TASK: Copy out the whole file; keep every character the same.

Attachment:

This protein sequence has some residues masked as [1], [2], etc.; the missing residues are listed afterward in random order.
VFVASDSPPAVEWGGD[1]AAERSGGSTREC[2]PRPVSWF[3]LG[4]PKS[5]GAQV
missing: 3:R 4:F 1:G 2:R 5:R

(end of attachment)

This protein sequence has some residues masked as [1], [2], etc.; the missing residues are listed afterward in random order.
VFVASDSPPAVEWGGD[1]AAERSGGSTREC[2]PRPVSWF[3]LG[4]PKS[5]GAQV
missing: 3:R 4:F 1:G 2:R 5:R